On the heels of last night’s signing signing of Rafael Soriano, much of the Yankee blogosphere and fan base was opposed to the move for two reasons. The amount of money being paid for what is going to essentially be a middle reliever for the next year or two, and the draft pick compensation involved. In signing Rafael Soriano, the Yanks will lose their 1st round pick for this years coming draft which is #31 overall.
As far as the money goes, with the signing the Yanks are still a shade below 200 mil and well below last years payroll of 206.3 mil (BR) so they could certainly afford it. I’ll admit giving up the draft pick bothers me as well, especially for a reliever who only figures to contribute around 2 WAR if all goes well, and relievers are so volatile that it all too often doesn’t. Maybe this move allows the Yanks to move Joba Chamberlain back to the starting rotation, in which case it would have the triple effect of building a solid bridge to Mo this year, fill a much needed rotation slot for 2011, and have a replacement in house for Mo if he begins to show his age and/or retires in 2 years.
One thing is for sure, we can throw out everything Brian Cashman has publicly said about the Yankee 2011 plans up to this point. He said he wasn’t going to give up a 1st round draft pick for a reliever, and that Joba will not be shifted back to the rotation. This is the first time I can remember Brian Cashman so clearly and obviously saying one thing and doing another. I thought he was unfairly attacked for his “Bubba Crosby is our starting CF” comment, which was a simple statement of fact based on the Yankee roster construction at that time. I also gave him a pass for the “fantasy land” comment leading up to the Mark Teixeira signing, where it was later revealed there was a late breaking development of Tex heading to Boston, where Brian had to go to ownership and ask Hal to expand payroll for a unique and pivotal circumstance. But this one appears to either be a flat out, bold faced lie or a complete turnabout in his position, neither of which makes Brian look good. If this move is a reaction to Andy Pettitte not signing a contract, or some info related to his retirement, then don’t make the initial comment about the draft picks. It’s not as if the fallout from Andy not signing was something that Brian couldn’t see coming.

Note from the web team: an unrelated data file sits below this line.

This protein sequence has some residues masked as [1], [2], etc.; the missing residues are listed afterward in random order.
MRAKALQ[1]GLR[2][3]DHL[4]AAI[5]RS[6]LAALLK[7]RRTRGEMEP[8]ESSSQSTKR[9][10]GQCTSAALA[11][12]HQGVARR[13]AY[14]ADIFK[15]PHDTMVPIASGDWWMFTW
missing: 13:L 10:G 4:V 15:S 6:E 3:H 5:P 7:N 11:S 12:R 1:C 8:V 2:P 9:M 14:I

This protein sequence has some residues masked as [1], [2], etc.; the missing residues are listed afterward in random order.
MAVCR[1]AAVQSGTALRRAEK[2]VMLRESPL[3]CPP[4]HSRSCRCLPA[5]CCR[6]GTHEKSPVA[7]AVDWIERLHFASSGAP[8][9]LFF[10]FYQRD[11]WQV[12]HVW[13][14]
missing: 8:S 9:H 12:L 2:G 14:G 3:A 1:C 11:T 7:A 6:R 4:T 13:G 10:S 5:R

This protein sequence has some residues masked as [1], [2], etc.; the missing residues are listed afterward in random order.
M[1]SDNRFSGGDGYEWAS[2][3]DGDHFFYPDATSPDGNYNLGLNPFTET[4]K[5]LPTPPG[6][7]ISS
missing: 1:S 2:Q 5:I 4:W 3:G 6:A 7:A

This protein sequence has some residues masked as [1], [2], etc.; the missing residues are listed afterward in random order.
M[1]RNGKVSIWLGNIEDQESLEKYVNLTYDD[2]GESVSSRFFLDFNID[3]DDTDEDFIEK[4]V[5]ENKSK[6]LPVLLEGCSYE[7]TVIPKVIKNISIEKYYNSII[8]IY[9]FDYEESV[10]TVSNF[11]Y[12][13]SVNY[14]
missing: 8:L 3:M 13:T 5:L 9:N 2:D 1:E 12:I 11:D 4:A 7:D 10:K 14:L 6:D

Moving back to the fan complaints about this move, I recently did a piece where I posted the Baseball America Top 10 Yankee prospects from 2004-the present. With all the reaction to the Yanks losing their 1st rounder, I thought it would be timely to go back through those Top 10 prospect lists to see how many of them were 1st rounders, and where in the draft the annual Top 10 were acquired by the team. Going back to 2004, here’s how all of those top 10 prospects were acquired:
1st round-Bronson Sardinha, Jeff Marquez, CJ Henry, Eric Duncan, Phil Hughes, Ian Kennedy, Andrew Brackman, Slade Heathcott
2nd Round-JB Cox, Austin Romine, JR Murphy, Estee Harris
3rd Round-Zachary McAllister, Brett Gardner, Christian Garcia
4th Round-Brad Suttle, Ross Ohlendorf
8th round-Dellin Betances, Austin Jackson
9th Round-Mark Melancon, Tyler Clippard
11th Round-Alan Horne
26th Round-Phil Coke
27th Round-Brandon Laird
International Free Agents-Dionar Navarro, Robinson Cano, Jose Tabata, Rudy Guillen, Joakin Arias, Eduardo Nunez, Marcos Vechionacci, Alfredo Aceves, Jesus Montero, Gary Sanchez, Arodys Vizcaino, Hector Noesi, Manny Banuelos.
I have a few takeaways. First, its pretty obvious that how most of the best Yankee prospects of the recent past were acquired via the International draft or as IFAs. Next, the Yankee 1st round results have been very, very mixed. While many of the 1st rounders have showed up on BA Top 10 lists, few have made it to the show. Only Hughes and IPK have any MLB experience to speak of, and even if we eliminate Brackman and Heathcott as incomplete (as we should) you still have only 2 of the 6 first rounders making it to the major leagues. Take Hughes (6.4) and IPKs (2.8) career WAR , divide it by the 5 years of drafts it took to obtain them and you get…less than 2 WAR. Which is what Soriano will give you next year, and hopefully for each of the next 3 years. One could argue you’re paying twice, with both money and talent. But as we discussed earlier the Yanks can easily afford it with their current payroll, so the money won’t impact how the Yanks operate. From an organizational standpoint it’s not a bad move, especially if it allows them to move Joba back to the rotation to fill a much needed rotation slot.
Next, it’s interesting to see how the MLB amateur draft isn’t as linear as one would think. Brett Gardner was a 3rd rounder, current major leaguer Austin Jackson was drafted in the 8th round, as was top pitching prospect Dellin Betances. Phil Coke was all the way down in Round 26. We can even go back to the Core 4 for more evidence along these lines. We all know Derek Jeter was a high 1st round pick, but the other three were not. Andy Pettitte was drafted in the 22nd round of the 1990 draft. Jorge Posada was drafted in the 24th round of that same draft. Mariano Rivera was an IFA. So you have two sure HOF players, and two borderline HOF players, but only one picked in the 1st round. Baseball’s not like Football or Basketball, it’s a very difficult sport to draft.
There’s no doubt that many of the annual MLB All Stars were selected high in the first round of the MLB draft, but that’s a position we all hope the Yanks will never draft at. Given where they draft on an annual basis and the rate of success they’ve had with 1st rounders, losing a 1st round pick to fill a clear need on the MLB club is not as big a cost as many fans think it is.